Does social media enhance your ability to lead others? Does it build relationship and trust? Does it really? Or does the constant pull to check posts and likes distract you from more meaningful interaction with others and from thinking about the day’s challenges?
Last week, in The Destructiveness of Social Media, I said, “Social media has become this generation’s drug of choice,” and explained how it is addictive and that it actually changes the human brain. I noted that former facebook executive Chamath Palihapitiya has commented that social media has detrimental effects on social discourse and I pointed my readers to an excellent article from Tony Reinke that goes into more depth on these matters. Please take a moment to review my article as well as Reinke’s for the background on this discussion.
This morning, as I was eating breakfast, I saw this headline: “Ex-Google & Facebook Employees Plan To Battle Tech Addiction.” (For once I’m glad to be late hitting my publication deadline. This article is a great addition to this discussion!) They are forming an alliance of technologists called the Center for Humane Technology which will partner with Common Sense Media. The article said, “The goal of the campaign is to tell the intended audience about the harmful effects of social media and the internet as a whole on the overall well-being of a person.” It is interesting to note that, according to the article, Common Sense Media is backed by media giant Comcast as well as DIRECTV.
The discussion about the dangers of social media continues to build. And it should. Frankly, I’m very concerned about what the ill effects this phenomenon has had upon the next generation of leaders.
What’s dangerous about social media is that it is often a cheap substitute for healthy relationships. Healthy relationships build people and create stronger ties between them. Healthy relationships create networks of support, encouragement, and accountability. They equip people to deal with everyday challenges and life-changing events.
Social media doesn’t accomplish these things. All those hearts, likes, hits, and thumbs-ups create a fake sense of approval, love, and belongingness. What’s crazy is that this fakeness should eventually cause people to drop out, but social media’s addictiveness perpetuates the cycle of building emptiness and loss. This is why so many social scientists are warning us that social media promotes depression, isolation, and a sense of meaningless.
No one would argue against the point that effective leaders build strong relationships with people. I and many others argue that this ability should be supported and driven by a strong relationship with God. Social media does not effectively support this responsibility. It actually impedes a leader’s ability to do it.
Here’s a reality-checking question for you:
As a leader, how does social media enable you to fulfill the following wisdom given from the Lord to the Apostle Paul?
I therefore, a prisoner for the Lord, urge you to walk in a manner worthy of the calling to which you have been called, with all humility and gentleness, with patience, bearing with one another in love, eager to maintain the unity of the Spirit in the bond of peace…. Therefore, having put away falsehood, let each one of you speak the truth with his neighbor, for we are members one of another. Be angry and do not sin; do not let the sun go down on your anger, and give no opportunity to the devil. Let the thief no longer steal, but rather let him labor, doing honest work with his own hands, so that he may have something to share with anyone in need. Let no corrupting talk come out of your mouths, but only such as is good for building up, as fits the occasion, that it may give grace to those who hear. And do not grieve the Holy Spirit of God, by whom you were sealed for the day of redemption. Let all bitterness and wrath and anger and clamor and slander be put away from you, along with all malice. Be kind to one another, tenderhearted, forgiving one another, as God in Christ forgave you. (Ephesians 4:1-3; 25-32, ESV)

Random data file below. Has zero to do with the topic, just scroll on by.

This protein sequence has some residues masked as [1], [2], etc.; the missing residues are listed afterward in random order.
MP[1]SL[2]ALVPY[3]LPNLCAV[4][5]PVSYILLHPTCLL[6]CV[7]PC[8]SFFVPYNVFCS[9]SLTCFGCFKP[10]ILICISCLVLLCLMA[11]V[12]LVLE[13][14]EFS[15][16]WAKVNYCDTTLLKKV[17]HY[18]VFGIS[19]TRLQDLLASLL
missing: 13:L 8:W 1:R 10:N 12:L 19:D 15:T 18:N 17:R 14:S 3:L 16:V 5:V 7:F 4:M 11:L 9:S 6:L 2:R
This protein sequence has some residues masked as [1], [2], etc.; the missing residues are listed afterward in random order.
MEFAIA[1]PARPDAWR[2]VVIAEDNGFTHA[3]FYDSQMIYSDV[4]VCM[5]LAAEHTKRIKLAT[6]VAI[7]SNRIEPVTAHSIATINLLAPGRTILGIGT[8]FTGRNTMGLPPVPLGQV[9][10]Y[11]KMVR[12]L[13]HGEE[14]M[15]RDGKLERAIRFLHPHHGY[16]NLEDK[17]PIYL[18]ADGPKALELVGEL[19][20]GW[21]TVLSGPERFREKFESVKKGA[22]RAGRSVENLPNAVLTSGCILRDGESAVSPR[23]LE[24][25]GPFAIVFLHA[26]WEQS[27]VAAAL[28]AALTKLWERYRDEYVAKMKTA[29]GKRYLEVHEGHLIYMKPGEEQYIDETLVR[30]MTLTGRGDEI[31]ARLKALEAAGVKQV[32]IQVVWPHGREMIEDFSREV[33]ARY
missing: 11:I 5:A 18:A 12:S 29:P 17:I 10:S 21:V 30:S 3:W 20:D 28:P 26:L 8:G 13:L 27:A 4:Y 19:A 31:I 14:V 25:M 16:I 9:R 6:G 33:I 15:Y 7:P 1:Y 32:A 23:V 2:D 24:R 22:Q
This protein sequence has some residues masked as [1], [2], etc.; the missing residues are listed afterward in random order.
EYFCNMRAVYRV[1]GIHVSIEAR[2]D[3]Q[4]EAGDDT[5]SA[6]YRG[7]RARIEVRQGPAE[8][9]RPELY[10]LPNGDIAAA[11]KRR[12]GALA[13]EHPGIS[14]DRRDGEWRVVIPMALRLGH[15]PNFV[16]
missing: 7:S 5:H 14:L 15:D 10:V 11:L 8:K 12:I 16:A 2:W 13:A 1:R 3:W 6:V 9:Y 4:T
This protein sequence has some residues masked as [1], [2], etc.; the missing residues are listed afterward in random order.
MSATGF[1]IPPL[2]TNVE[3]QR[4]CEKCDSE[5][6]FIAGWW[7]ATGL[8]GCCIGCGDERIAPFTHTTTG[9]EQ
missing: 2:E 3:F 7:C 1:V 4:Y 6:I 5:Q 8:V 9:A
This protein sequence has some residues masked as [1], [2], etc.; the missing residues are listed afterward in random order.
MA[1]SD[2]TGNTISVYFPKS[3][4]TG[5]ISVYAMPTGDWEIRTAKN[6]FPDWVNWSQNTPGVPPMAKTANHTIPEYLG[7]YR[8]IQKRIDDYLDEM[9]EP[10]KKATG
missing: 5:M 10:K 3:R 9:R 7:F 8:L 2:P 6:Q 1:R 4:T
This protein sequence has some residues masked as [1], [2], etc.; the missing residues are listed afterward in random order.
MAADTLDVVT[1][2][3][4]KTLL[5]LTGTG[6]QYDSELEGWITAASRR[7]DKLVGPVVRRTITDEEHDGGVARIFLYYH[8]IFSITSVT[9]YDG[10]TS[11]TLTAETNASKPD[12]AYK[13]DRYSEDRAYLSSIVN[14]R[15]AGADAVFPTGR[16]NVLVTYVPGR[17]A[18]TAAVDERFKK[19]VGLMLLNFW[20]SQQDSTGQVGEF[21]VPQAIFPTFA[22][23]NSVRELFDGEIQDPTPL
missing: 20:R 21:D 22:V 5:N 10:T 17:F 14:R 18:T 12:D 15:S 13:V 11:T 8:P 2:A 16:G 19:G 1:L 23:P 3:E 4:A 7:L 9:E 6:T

It doesn’t. Social media does not substantially enhance your ability to live this way. Let’s face it, social media is more likely to hinder relationships with people and does nothing to create a relationship with your Heavenly Father who loves you—He cares deeply about you and so intensely desires for you to know Him!
One thing we know we about addictive behaviors is that they must be replaced with a positive behavior. You don’t just turn them off. Here are some ideas.
- At breakfast, instead of checking your social media read the Bible for 15 minutes.
- If you’re a mass transit commuter, instead of checking your social media on the bus or train, write a letter (OK…an email) to someone you haven’t had a real conversation with in a while.
- At lunch, instead of getting caught up on Facebook or Instagram invite a coworker to sit down with you and chat about life (not work).
You get the idea. Pick one of these ideas or create your own and do it for one week—just one week. At the end of the week, ask yourself two questions:
- Did I miss social media during that time?
- Is my relationship with others, perhaps with God, growing?
You need to break the cycle of addiction to social media. You need to model for other leaders how that this is possible. You need to grow closer to your Father and to people.
Dr. Scott Yorkovich is a leadership coach and consultant. He works with individuals, small and medium organizations, and ministries. Contact him at ScottYorkovich[at]LeadStrategic.com with your questions.